• Updated : 2020.11.27 금 10:45
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The Heart of Finland: My Hometown Helsinki외국인 학생의 홈타운 투어: 핀란드 헬싱키
Maja Elisabeth 영어영문학과 2학년  |  tribune1968@cnumedia.com
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승인 2019.09.11  11:47:00
트위터 페이스북 미투데이 요즘 네이버 구글 msn

▲ The architecture of the Central Station in Helsinki, Finland

    When I first came to Korea, I was surprised by how many people knew about my home country, Finland. Our population is very small compared to the rest of the world, so I had not expected anyone to know about us. It is a great feeling; whenever someone hears I am from Finland, the first thing they say is usually either “hyvä hyvä” (good good) or ask about Xylitol. I think it is amazing that even here in Korea, on the other side of the Earth, people still know about my home country.
    However, while many people know about Xylitol and Finland’s great educational system, I would like to introduce everyone to my hometown, Helsinki! There are plenty of more cool things to know about Finland, and the best place to start is, of course, in the capital city.

A Paradise for Anyone with a Sweet Tooth
    Let’s begin with what is most familiar to everyone; Xylitol. Of course, Xylitol gum is popular for a reason. Finland has a booming business in producing candy and chocolates, and the heart of that lies in Helsinki. Every shop, whether it is a big supermarket or a small convenience store, has endless shelves full of different kinds of treats, as well as gum and pastilles, all of which are made with that key ingredient, Xylitol. It is a little dangerous for the wallet, however: when I was younger, I used to spend all my allowance on candy as soon as I got it. It is just irresistible!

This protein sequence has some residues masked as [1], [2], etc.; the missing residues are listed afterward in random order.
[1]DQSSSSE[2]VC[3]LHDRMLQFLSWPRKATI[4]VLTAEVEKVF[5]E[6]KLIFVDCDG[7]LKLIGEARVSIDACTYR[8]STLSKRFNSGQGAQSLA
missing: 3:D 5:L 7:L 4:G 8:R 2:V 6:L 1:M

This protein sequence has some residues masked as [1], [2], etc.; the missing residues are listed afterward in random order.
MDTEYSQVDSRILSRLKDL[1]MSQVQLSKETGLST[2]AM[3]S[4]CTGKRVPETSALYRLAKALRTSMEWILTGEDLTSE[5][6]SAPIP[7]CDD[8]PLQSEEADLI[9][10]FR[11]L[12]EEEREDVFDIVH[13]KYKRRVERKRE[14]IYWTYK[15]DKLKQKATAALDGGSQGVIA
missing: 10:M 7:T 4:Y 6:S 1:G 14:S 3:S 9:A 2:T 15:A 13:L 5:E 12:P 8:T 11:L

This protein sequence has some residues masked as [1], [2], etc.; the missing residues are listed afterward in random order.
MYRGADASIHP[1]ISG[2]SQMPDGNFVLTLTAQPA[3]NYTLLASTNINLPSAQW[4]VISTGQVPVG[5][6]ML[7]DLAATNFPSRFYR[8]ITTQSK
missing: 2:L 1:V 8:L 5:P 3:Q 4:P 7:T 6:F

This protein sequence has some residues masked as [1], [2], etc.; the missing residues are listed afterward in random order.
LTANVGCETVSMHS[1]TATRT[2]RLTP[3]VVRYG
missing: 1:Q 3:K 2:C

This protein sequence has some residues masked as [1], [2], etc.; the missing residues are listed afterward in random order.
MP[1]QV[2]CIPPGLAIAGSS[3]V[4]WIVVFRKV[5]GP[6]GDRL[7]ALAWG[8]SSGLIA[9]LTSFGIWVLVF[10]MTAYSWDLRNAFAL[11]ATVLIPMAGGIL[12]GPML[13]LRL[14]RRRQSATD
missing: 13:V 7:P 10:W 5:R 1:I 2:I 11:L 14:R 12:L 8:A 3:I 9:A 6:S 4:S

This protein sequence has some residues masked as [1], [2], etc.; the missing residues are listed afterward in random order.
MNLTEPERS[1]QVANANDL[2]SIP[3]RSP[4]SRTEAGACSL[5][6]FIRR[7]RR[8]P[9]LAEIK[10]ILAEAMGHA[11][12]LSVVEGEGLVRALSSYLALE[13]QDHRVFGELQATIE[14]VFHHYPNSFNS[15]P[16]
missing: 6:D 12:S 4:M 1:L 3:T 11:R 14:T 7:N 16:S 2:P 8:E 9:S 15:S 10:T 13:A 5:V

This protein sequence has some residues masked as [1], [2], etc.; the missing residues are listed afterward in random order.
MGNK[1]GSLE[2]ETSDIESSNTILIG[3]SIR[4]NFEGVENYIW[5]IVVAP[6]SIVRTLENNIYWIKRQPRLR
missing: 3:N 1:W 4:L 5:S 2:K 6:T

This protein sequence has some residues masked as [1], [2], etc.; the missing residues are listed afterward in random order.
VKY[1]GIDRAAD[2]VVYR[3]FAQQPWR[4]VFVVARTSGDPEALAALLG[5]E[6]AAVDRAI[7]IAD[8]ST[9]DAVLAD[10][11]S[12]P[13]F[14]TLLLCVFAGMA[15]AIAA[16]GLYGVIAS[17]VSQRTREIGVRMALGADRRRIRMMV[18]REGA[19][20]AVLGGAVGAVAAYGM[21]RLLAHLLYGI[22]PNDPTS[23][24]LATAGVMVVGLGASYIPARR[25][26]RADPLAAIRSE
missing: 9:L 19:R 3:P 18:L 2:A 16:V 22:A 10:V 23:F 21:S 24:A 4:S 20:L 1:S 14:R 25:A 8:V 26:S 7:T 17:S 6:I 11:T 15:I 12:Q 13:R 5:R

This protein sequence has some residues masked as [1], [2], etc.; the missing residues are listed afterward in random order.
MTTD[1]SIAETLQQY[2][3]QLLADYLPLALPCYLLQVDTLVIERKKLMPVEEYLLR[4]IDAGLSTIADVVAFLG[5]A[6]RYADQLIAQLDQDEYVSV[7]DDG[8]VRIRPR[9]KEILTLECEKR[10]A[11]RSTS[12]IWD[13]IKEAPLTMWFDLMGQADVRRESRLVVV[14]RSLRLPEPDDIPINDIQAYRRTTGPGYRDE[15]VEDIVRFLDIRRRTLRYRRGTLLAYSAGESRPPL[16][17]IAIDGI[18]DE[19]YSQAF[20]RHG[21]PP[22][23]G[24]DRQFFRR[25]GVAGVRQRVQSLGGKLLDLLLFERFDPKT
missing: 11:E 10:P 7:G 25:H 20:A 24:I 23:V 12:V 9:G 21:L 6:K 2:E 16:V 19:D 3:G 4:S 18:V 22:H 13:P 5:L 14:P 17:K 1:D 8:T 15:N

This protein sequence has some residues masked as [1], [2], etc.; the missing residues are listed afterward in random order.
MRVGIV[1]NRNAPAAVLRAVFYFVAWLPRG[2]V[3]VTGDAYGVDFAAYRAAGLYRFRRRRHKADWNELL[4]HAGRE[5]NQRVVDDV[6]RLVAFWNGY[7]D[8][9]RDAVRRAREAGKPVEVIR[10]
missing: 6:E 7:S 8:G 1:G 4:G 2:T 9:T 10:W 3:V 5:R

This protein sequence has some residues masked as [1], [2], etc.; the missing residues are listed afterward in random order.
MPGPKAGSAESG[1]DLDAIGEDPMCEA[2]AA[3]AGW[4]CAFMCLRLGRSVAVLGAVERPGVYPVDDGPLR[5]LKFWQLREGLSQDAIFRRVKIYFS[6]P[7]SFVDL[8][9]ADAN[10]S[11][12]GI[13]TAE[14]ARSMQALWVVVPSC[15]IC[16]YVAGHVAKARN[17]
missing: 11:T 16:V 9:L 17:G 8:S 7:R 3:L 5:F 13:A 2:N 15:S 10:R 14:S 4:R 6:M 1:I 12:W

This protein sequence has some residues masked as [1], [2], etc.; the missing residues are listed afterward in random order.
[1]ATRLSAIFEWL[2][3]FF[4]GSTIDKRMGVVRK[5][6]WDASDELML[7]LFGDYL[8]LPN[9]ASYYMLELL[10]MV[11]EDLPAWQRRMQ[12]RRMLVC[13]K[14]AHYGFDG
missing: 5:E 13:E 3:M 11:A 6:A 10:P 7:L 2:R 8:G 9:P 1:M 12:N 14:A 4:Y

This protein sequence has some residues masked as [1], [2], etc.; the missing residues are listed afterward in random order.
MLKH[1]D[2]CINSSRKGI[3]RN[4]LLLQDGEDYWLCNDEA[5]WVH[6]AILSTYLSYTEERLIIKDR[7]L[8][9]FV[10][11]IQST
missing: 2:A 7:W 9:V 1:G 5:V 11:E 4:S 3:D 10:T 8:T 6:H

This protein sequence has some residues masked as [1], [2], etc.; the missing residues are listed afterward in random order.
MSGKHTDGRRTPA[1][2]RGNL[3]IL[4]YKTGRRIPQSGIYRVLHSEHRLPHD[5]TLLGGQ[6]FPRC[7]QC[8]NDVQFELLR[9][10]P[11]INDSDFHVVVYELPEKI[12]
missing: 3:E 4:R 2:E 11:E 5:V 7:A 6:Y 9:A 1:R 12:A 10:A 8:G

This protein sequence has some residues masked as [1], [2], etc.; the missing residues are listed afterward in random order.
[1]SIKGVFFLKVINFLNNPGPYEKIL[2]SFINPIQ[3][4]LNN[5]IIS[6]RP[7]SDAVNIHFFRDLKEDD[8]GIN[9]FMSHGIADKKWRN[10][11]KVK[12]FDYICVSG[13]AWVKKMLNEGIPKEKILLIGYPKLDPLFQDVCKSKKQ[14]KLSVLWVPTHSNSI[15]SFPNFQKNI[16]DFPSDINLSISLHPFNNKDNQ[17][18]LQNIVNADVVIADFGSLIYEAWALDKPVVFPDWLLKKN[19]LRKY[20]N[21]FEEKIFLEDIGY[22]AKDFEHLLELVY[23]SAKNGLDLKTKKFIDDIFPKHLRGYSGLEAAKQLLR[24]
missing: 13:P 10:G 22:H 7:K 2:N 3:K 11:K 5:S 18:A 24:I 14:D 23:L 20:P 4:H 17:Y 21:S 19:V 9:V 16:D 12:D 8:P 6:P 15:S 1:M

▲ The plaza in front of Lutheran Cathedral (left) and the statue of Alexander II in Helsinki, Finland

    Helsinki, just like Busan and Yeosu, is a city right next to the sea. This means there is a lot of fishery; one of the most popular marketplaces in Helsinki is right on the coast, and you can buy fish straight from the fishermen’s boats! You can also enjoy fried sardines as a special treat, or enjoy ice cream with fresh berries. Or, if you are feeling adventurous, there is a fortress standing on a small island outside the coast called Suomenlinna (Finland’s Castle). I have spent many school trips there, and going into the old ruins is a really cool experience! It is especially nice in summer, when you can bring a picnic basket and sit on the grass and enjoy the cool ocean breeze.
    While Finland is a country with a small population, there is a huge variety of cultures meeting in the capital city. Helsinki organises a lot of festivals related to everything from art and music, to food from all over the world. Finland is very close to nature, so most of the country’s traditional food comes from the forest. The most popular dishes include a spread of mushrooms and berries picked from the forests outside the city, and choosing a traditional Finnish dish is an adventure in and of itself. For example, you can enjoy dishes such as reindeer with lingonberries, or even bear meat. Of course, if the thought of eating bear is too intimidating, you have plenty of other cuisine to choose from. Helsinki is home to an amazing variety of European restaurants, where food from all over the world fuse with Finnish flavours, so you can take your pick without worrying.